If you watch the series you will be able to spot many iconic Scottish backdrops such as the rugged valley of Glencoe, the forking paths of Carn Mohr Mountain, and the deep mystical waters of Loch Ness.

Image by LA Media  'Drone photography of Loch Ness' 


Of course, this means our poor drone team had to ascend all these heights lugging their equipment. Luckily there was help at hand from the ITV crew.

LA Media used its Inspire 1, mounted with a 5XR Camera to capture the shots needed. We had to get lots of action shots while ensuring that we also featured the stunning Scottish scenery.

It was a really awesome experience working with the ITV team and everyone else who was involved with filming.


We hope you enjoyed this blog post! Don’t forget to follow us on: TwitterFacebook, and Instagram for your daily dose of media & drone chat!

Visit our website and if you have any questions, e-mail us at [email protected] or give us a call on 0131 622 0220

LA Media's drone team was recently booked by David Taylor Production Services to use our drones to film Eilean Donan Castle. The client in question was soft-drink giant Schweppes. Working alongside a Spanish crew and Norwegian director we brought our Scottish drones to the mix to help bring together this project.

The Location

It simply doesn't get more iconic or more Scottish than Eilean Donan Castle.  Eilean Donan is world-renowned as one of the most scenic and historic Highland castles.

Nestled in the very heart of Scottish history the castle is located on an island at the point where three great sea lochs meet. Surrounded by traditional Scottish scenery, it's little wonder that the castle is now one of the most visited attractions in the Highlands.

Drone Filming at Eileen Donan Castle by LA Media

Image by LA Media 'Drone Filming at Eilean Donan Castle in Scotland'


Originally built in the 6th century, it became the first fortified castle to be built in the mid-13th century and stood guard over the lands of Kintail. Since then, at least four different versions of the castle have been built and re-built as the feudal history of Scotland unfolded through the centuries.

When you stand there on the location you can't help but get a real sense of history. It's hard not to be impressed by the castle. With majestic backdrops and moody ever-changing skies, it's basically a photographer's dream!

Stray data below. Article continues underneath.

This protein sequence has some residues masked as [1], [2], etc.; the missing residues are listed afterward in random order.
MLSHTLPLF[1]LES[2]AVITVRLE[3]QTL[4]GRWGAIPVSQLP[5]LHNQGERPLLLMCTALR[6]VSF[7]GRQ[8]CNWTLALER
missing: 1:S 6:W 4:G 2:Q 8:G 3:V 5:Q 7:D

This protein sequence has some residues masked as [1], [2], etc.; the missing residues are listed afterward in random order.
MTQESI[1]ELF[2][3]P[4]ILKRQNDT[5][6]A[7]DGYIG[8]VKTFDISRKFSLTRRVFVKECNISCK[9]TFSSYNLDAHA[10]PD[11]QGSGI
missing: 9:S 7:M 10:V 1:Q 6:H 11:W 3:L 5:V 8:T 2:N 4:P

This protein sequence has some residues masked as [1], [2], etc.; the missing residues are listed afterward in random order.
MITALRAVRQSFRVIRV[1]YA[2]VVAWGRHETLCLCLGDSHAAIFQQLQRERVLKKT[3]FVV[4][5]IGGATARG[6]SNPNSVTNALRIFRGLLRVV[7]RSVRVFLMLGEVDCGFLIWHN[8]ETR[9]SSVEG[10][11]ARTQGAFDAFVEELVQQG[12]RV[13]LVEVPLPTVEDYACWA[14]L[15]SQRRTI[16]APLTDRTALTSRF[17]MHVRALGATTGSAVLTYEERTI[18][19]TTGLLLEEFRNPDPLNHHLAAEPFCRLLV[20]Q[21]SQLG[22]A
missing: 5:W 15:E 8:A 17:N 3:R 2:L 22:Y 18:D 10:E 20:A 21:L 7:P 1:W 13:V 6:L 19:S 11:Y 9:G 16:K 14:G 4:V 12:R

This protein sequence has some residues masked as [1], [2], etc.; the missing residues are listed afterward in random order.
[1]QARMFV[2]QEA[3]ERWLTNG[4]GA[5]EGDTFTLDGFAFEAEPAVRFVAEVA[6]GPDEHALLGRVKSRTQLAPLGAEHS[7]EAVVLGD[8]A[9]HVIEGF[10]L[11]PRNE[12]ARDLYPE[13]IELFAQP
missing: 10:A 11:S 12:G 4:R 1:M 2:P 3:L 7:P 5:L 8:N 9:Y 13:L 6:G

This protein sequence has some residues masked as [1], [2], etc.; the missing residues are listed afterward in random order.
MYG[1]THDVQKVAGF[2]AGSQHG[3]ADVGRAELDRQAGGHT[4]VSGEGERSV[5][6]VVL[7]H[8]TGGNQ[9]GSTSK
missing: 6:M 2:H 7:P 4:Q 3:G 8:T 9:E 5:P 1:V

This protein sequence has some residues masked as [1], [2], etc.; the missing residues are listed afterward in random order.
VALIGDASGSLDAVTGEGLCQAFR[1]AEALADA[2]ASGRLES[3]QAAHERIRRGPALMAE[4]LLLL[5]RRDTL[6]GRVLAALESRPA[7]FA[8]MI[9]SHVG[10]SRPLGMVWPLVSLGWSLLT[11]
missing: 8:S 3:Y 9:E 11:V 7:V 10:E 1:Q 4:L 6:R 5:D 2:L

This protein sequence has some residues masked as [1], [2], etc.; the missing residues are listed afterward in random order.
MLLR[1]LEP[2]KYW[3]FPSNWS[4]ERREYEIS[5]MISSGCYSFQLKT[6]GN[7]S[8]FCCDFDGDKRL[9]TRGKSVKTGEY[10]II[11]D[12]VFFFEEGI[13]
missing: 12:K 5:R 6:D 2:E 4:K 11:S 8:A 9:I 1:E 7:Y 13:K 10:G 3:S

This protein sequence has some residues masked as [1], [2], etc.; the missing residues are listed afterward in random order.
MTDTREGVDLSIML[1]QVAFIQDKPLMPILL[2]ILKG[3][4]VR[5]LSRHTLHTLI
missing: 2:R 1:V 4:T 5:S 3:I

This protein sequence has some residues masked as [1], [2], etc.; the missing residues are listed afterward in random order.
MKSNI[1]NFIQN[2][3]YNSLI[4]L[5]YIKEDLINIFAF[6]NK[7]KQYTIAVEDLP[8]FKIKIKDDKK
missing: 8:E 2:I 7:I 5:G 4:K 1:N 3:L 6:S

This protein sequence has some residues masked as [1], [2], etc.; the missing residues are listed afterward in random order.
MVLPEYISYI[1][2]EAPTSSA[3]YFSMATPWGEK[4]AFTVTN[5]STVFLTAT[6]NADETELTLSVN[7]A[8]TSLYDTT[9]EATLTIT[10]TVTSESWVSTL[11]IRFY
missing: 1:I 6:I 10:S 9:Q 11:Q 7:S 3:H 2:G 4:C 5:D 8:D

The mission!

The director wanted to capture the beauty of the castle at sunrise and sunset, which meant a 5 am call time! It was a very long shoot day but we did get a mini siesta between flights.

This was a heavy lift job and required ultras prime lenses on an Arri Alexa Mini recording at 4K. The flying rig was a SKYJIB octocopter with a Movi 15 gimbal.

LA Media Drone Filming at Eilean Donan in Scotland

Image by LA Media ' Drone Filming at Eilean Donan Castle in Scotland' 

The shoot

It was surprisingly cold at 5.00am and the day's weather featured sporadic rain all day long. This resulted in the usual conflict between client and pilot, deciding whether it was in fact raining or not....this happens more often than you'd believe.

It is an understandable conflict, the client wants value for their money and the drone in the air while the pilot has the responsibility of deciding if it is safe to fly or not. After all, if the drone comes down the responsibility will lie solely on the operator.

Even if the rain is a light mist you still risk a major catastrophic failure in flight. It can be torture for the ground crew: we're in the perfect location with the right backdrop but not the right weather.

But rain is rain, water plus delicate electronics simply isn't safe and our pilot Pete did a great job of sticking his guns. In the end, we waited and but got the shot safely. The client was still happy at the end of the shoot and we flew our rig safely.

Drone filming at Eilean Donan castle in Scotland, Vulvan Raven Heavy Lift Drone

Image by LA Media 'Drone Filming at Dusk at Eilean Donan Castle'

Rainy Loopholes

With misting rain and sporadic showers, you will often find there is a small break in the rain. That break is your window - you will be able to get the drone up and get the shot your client wants without being dangerous.

The most difficult aspect of this shoot was that the castle had been double booked! As we've mentioned the castle is a popular highland destination but is also a highly sought-after wedding venue.

This meant that we had to get in and get our drone shots without disturbing the wedding that was happening at the venue! Luckily everything went smoothly - and without a hitch - and we had a happy client.

Drone Filming in Scotland at Eileen Donan Castle

Image by LA Media 'Drone Filming at Eilean Donan Castle'

There's no I in TEAM!

We'd like to extend big thanks to David Taylor who did a great job on location and looked after us very well. We'd also like to thank Pete Maughan (drone pilot) and Richard Elliot (gimbal operator) who both did outstanding work on this shoot.


We hope you enjoyed this blog post! Don’t forget to follow us on: TwitterFacebook, and Instagram for your daily dose of media & drone chat!

Visit our website and if you have any questions, e-mail us at [email protected] or give us a call on 0131 622 0220